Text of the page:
As a physician living in New York City, my frustration with the extremely high decibel level of virtually every ambulance service must seem contradictory. However, is the noise level generated by these sirens really necessary for the EMS to do its job properly? Should citizens have to put their fingers in their ears to “protect” them from damage from high sound intensity?
Are we honestly expected to suffer in occasional silence and accept the fact that this is the price one pays for living in a city? “At least 10 million adults (6 percent) in the U.S. under age 70 — and perhaps as many as 40 million adults (24 percent) — have features of their hearing test that suggest hearing loss in one or both ears from exposure to loud noise,” the National Institutes of Health wrote in March 2014. Why ambulances that operate in NYC have the loudest, most annoying sirens and the most dangerous for hearing is a mystery.
One of the major issues that has received attention over the last two to three decades is whether the lights and sirens of EMS vehicles make any significant difference in patient management and outcomes. In studies conducted in different cities over the last 30 years, the time reduced in patient transport using sirens and flashing lights compared with runs without these aids was anywhere from 42 seconds to 3.8 minutes. While the times were “faster” they were not clinically significant except in rare circumstances. Despite these conclusions, in one study the number of ambulance responses with lights and sirens was as high as 77.7%.
With heart attacks and strokes it is generally agreed that speed in reaching a facility that can handle these emergencies is crucial. This raises the issue of medical “protocols” to determine who gets lights and sirens and who does not. In Pennsylvania, researchers used a medical protocol that was carried in each ambulance to determine who got the lights and siren treatment. The result was that 92% of patients were transported without lights and sirens. No adverse outcomes were identified.
In addition, these sirens can actually contribute to accidents involving EMS personnel and the public which are often deadly. A recent study from the National Safety Council highlights the potential increase in crash risk when ambulances operate with lights and sirens. When an ambulance responds to an emergency call without using lights and sirens, the crash rate is 4.6 per 100,000 responses. The crash rate increases to 5.5 when lights and sirens are used. The increase in risk is even greater when the ambulance is transporting a victim. The crash risk without lights and sirens is 7.0 per 100,000 transports, and increases to 16.5 when lights and sirens are used throughout the transport.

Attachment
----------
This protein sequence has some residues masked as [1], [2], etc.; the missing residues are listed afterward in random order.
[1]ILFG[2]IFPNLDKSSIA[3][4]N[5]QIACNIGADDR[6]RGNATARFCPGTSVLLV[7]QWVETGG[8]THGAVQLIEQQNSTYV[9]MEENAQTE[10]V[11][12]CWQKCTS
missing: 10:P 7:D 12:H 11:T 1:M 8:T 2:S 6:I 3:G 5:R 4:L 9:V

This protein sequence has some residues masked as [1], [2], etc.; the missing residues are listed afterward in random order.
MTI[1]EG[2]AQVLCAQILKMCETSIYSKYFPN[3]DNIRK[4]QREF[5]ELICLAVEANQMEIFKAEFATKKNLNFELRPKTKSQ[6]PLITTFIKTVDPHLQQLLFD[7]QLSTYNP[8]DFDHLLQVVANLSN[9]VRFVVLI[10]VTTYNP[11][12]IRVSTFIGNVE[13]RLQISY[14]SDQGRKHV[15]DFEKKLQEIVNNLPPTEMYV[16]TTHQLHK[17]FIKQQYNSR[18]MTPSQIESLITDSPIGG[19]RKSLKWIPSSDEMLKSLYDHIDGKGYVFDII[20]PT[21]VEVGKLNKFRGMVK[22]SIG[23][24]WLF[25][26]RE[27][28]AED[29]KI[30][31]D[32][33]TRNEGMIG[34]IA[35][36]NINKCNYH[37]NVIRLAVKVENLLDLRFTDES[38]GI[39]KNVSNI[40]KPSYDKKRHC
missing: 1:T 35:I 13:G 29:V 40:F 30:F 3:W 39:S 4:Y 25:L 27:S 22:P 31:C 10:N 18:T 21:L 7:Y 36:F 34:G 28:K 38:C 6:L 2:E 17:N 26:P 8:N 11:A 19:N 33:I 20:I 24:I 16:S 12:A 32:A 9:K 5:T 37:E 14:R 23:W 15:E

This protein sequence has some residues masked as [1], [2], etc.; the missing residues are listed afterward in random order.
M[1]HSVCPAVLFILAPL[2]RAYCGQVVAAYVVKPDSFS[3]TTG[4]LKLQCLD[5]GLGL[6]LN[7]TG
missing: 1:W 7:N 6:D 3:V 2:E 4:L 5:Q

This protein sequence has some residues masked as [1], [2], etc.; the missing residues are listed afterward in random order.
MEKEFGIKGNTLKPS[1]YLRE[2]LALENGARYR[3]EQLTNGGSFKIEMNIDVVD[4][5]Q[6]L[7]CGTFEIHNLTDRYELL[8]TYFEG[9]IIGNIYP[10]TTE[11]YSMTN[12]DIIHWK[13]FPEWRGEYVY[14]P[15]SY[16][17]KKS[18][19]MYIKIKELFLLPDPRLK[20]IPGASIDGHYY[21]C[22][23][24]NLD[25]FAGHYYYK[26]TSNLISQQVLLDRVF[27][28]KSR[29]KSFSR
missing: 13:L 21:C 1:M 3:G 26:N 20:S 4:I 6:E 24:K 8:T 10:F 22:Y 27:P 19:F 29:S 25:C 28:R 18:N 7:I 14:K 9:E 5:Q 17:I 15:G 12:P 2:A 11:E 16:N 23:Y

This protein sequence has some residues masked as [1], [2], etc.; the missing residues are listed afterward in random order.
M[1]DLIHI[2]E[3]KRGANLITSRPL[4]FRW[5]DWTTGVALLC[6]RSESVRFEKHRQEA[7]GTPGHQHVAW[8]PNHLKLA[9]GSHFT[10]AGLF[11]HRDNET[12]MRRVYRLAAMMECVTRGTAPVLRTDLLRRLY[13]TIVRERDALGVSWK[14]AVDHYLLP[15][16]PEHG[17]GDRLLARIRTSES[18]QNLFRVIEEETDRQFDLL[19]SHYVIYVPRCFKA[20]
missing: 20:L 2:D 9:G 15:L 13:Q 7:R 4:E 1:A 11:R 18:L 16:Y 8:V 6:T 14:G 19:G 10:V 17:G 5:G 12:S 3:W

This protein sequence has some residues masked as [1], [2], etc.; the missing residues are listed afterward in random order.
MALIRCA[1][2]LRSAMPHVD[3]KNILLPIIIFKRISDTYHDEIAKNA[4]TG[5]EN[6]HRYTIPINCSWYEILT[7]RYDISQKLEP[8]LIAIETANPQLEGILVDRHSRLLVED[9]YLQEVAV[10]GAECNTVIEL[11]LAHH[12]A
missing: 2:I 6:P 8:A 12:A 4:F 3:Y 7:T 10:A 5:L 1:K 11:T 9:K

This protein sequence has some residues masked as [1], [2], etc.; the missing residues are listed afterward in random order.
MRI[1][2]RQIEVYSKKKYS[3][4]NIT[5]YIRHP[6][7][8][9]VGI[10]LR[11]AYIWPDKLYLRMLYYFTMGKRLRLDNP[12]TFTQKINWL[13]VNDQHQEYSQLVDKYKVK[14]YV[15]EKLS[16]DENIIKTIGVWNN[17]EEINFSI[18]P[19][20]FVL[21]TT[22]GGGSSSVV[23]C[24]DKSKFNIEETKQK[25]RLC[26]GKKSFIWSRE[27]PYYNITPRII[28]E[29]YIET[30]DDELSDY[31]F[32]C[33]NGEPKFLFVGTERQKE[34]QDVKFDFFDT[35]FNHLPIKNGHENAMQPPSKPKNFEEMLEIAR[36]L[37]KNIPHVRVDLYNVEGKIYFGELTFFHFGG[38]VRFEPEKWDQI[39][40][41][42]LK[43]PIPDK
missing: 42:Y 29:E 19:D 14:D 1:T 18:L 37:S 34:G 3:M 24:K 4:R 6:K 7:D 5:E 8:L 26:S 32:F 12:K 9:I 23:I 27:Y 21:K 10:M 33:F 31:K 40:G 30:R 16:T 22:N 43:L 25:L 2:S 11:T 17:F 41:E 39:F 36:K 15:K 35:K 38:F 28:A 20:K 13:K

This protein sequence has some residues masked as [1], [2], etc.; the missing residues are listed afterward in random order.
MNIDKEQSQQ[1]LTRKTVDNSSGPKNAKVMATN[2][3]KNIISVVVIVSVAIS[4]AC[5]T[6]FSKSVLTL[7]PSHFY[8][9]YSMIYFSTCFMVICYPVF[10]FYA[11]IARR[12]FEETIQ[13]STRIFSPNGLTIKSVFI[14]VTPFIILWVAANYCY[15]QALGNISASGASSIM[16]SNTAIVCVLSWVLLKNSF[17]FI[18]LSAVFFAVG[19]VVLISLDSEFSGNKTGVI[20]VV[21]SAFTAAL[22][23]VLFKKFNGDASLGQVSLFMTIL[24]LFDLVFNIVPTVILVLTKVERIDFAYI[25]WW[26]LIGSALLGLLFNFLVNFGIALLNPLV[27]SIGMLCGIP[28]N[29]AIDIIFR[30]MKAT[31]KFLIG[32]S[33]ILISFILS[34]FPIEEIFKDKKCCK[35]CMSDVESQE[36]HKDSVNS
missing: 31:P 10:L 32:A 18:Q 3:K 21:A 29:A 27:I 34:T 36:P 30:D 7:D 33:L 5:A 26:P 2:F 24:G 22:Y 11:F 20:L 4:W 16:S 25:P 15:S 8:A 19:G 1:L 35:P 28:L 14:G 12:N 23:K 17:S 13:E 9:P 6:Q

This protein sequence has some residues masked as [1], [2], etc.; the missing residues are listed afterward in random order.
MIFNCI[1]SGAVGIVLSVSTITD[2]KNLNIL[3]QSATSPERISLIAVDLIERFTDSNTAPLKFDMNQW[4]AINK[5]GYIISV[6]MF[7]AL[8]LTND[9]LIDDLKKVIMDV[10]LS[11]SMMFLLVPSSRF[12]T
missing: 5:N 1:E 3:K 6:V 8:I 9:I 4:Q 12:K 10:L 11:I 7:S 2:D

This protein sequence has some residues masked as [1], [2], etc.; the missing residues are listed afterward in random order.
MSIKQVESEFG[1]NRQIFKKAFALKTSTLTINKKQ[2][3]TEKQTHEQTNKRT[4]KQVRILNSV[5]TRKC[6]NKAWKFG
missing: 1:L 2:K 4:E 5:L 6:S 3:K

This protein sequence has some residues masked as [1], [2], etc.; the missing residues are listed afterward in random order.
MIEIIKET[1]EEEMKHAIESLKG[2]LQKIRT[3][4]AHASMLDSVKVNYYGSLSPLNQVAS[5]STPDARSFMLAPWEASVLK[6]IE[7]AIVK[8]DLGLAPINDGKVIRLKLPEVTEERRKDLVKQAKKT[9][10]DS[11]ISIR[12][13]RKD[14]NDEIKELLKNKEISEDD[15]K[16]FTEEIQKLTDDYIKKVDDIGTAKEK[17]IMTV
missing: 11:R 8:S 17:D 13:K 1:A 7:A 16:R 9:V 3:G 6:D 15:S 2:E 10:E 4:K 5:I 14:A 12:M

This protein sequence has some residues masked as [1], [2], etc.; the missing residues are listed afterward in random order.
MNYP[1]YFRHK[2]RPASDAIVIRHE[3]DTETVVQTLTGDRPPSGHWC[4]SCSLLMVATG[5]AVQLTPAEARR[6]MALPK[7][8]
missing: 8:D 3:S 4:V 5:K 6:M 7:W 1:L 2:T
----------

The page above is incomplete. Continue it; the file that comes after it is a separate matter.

Also contributing to the dangers of riding in EMS vehicles is the fact that the reactions of automobile drivers are completely unpredictable such that using lights and sirens put these EMS workers at increased risk. “It is clear that the use of emergency lights and sirens constitutes a clear and present danger for both emergency personnel and the general public,” wrote Dr. Bryan Bledsoe in an online publication in EMS World titled “EMS Myth #4: Lights and sirens save a significant amount of travel time and lives.”
And so what does all this mean to the good people of New York City? It means that while there may be controversy about exactly which emergencies require a siren and possibly flashing lights, there is little question that sirens are being used far too often. The consequences of this use are incredibly high sound intensity levels (“ear splitting”) with subsequent measurable hearing loss. It also highlights the fact that there are many choices for different siren signals that the Fire Department should consider, such as the much less intensive sound that is used by the NYPD.
Changing over to different sirens and using them only when they are medically indicated is up to the NYC Fire Department. Its goals should be not only to provide the most appropriate and safest ambulance services, but also to deal with this issue that is affecting the quality of life in New York City. We should not let the emotional association of sirens and patient welfare and not facts be the reason to perpetuate this often unnecessary and dangerous disturbance.
Dr. Richard P. Gold is a physician living in New York City.